WASHINGTON — Supreme Court nominee Douglas H. Ginsburg issued a statement Thursday admitting that he smoked marijuana on a number of occasions, apparently including the period when he was a member of the Harvard University Law School faculty--an announcement that raises questions about his continued viability as a candidate for the nation's highest court.
"It was a mistake, and I regret it," he said.
The marijuana use Ginsburg admitted to--"once as a college student in the '60s, and then on a few occasions in the '70s"--comes as a particular embarrassment for President Reagan. The President praised Ginsburg when he nominated him as a judge who would be tough on crime. And, along with Mrs. Reagan, the President has made the "Just Say No" anti-drug campaign a focal point of his second term.
In an anti-drug speech he has used on several occasions, for example, Reagan has denounced "the gurus of hedonism and permissiveness" who created "a flippant and irresponsible attitude toward drug use."
Ginsburg issued his statement acknowledging drug use after it became known that former colleagues on the Harvard faculty had described the episodes to reporters. National Public Radio carried an account of the matter Thursday.
Reagan and Atty. Gen. Edwin Meese III both issued statements reaffirming their support for Ginsburg. But whether the nomination survives "depends entirely on Hill reaction," a key Administration strategist said after Meese spent several hours meeting with conservative Republican senators.
And initial reaction among the Republican senators who must form the core of Ginsburg's support varied from non-committal to ruefully critical.
"I don't know about the facts yet. We'll have to look into it," said Sen. Strom Thurmond (R-S.C.), the senior Republican on the Senate Judiciary Committee, which will conduct hearings on Ginsburg's nomination.
"You like to think people who are appointed to the Supreme Court respect the law," said Sen. Charles E. Grassley (R-Iowa), a conservative member of the Judiciary Committee.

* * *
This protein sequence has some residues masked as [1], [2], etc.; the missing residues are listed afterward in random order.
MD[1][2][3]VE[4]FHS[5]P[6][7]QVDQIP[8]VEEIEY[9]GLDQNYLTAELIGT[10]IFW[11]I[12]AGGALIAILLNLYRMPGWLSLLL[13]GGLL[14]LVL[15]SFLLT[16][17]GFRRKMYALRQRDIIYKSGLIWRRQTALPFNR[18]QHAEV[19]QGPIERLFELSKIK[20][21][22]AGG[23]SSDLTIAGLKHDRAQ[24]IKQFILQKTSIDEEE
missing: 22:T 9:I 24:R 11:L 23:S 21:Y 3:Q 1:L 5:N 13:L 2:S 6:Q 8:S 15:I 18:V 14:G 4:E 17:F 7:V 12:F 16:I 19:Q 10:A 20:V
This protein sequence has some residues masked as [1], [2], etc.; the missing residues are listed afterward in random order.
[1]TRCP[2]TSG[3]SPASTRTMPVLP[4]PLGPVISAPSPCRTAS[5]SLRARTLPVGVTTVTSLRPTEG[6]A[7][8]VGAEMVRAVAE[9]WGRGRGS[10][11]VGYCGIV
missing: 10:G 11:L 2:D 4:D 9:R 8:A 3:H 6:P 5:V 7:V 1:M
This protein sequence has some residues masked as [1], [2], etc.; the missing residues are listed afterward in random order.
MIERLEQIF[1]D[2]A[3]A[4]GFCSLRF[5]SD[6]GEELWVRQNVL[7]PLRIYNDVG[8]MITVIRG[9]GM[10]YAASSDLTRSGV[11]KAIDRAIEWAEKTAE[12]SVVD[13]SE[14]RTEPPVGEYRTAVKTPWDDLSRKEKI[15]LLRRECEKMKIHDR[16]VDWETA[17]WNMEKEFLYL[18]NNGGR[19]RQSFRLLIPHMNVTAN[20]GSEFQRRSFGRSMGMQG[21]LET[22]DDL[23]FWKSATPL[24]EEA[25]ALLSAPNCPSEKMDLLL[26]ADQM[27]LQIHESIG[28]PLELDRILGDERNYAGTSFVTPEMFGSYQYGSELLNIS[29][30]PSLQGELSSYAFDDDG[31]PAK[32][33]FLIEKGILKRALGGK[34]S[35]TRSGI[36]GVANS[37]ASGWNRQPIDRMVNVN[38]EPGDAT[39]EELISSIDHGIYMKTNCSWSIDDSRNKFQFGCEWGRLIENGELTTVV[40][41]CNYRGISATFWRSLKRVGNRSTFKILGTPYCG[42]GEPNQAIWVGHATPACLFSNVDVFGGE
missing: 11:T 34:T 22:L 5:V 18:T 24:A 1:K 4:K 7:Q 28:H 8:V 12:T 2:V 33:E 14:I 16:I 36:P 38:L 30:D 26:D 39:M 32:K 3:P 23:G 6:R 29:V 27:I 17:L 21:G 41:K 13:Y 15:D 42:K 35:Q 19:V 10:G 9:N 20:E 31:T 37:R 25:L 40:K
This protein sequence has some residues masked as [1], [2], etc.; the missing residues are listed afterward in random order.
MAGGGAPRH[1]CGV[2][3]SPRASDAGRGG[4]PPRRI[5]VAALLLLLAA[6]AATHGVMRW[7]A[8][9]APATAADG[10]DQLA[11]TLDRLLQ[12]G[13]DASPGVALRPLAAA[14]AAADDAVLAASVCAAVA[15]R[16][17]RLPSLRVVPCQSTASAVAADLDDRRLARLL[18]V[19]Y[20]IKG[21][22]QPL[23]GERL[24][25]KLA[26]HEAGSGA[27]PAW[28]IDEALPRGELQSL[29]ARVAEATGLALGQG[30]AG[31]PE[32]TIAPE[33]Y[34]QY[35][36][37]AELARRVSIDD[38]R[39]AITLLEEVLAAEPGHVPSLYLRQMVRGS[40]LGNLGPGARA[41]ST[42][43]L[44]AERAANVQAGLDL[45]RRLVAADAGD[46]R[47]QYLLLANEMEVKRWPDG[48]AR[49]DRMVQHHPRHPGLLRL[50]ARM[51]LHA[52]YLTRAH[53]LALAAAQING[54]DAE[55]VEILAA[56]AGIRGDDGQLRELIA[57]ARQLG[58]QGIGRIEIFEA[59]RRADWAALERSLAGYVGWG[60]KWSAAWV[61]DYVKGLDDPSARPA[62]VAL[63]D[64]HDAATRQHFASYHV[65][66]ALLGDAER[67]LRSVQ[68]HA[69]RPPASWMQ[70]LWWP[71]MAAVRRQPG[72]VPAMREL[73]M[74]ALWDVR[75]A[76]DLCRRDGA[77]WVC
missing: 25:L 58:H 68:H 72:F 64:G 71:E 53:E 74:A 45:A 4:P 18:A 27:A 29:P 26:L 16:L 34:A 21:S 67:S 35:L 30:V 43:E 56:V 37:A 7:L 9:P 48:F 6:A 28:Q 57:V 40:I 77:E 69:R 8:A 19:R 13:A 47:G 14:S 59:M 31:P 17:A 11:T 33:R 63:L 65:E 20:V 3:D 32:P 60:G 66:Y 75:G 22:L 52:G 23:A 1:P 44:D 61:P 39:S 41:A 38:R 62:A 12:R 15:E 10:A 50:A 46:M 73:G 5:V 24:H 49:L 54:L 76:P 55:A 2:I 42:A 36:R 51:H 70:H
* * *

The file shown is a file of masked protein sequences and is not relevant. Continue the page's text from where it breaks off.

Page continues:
'Just Doesn't Help'
"It certainly doesn't help. It just doesn't help," said Sen. Warren B. Rudman (R-N.H.).
The use of marijuana, while against the law, has been widespread on American campuses for more than two decades. In Ginsburg's case, however, the seriousness of the issue may be increased by the fact that most of the episodes occurred during his adult life and when he was a law school teacher.
Even before the announcement that Ginsburg used marijuana, conservative supporters had been edging away from the nominee, concerned over the lack of evidence that he shares their beliefs on social issues and because his wife, an obstetrician, performed three abortions as part of her medical training before they were married.
Although Ginsburg did not explicitly say he had used marijuana when he was a professor at Harvard, colleagues on the faculty confirmed that he had.
Drug Use 'Very Common'
"Like almost everyone his age," he smoked marijuana "in a social context . . . at parties," said one colleague who attended such gatherings with Ginsburg. "Among people of that generation, it was very common."
Nina Totenberg, legal affairs correspondent for National Public Radio, reported moments after Ginsburg issued his statement on the matter that she had interviewed "at least a half dozen of his friends and colleagues who saw him smoking marijuana when he was a professor at Harvard Law School in the 1970s and perhaps in the early 1980s."
"He on occasion brought the marijuana," she reported.
Totenberg told the Associated Press later Thursday that after she aired her report, "a source close to Judge Ginsburg called NPR and said that Ginsburg denies that he ever brought marijuana with him. That conflicts with what I was told by others in Cambridge who said that Ginsburg, as a young law professor, kept a stash of marijuana."
A Criminal Offense
Marijuana use was a criminal offense in Massachusetts at the time Ginsburg lived there, although arrests for simple possession of the drug were rare and the penalties were not severe. Possession of marijuana also was illegal in other jurisdictions in which Ginsburg lived, including the District of Columbia and New York.
Some Republican senators indicated that they would continue to support the nominee. "It's OK with (Jesse) Helms," one Administration official said with relief after Meese's meetings with senators, referring to the conservative North Carolina Republican.
Another conservative, Sen. Gordon J. Humphrey (R-N.H.), called the drug use "disturbing," but said he regards it as "a youthful indiscretion." Among conservatives "there will be some" discomfort with the nominee, he said, but "the question is to what degree?" For now, "I don't see the situation as being serious," he added.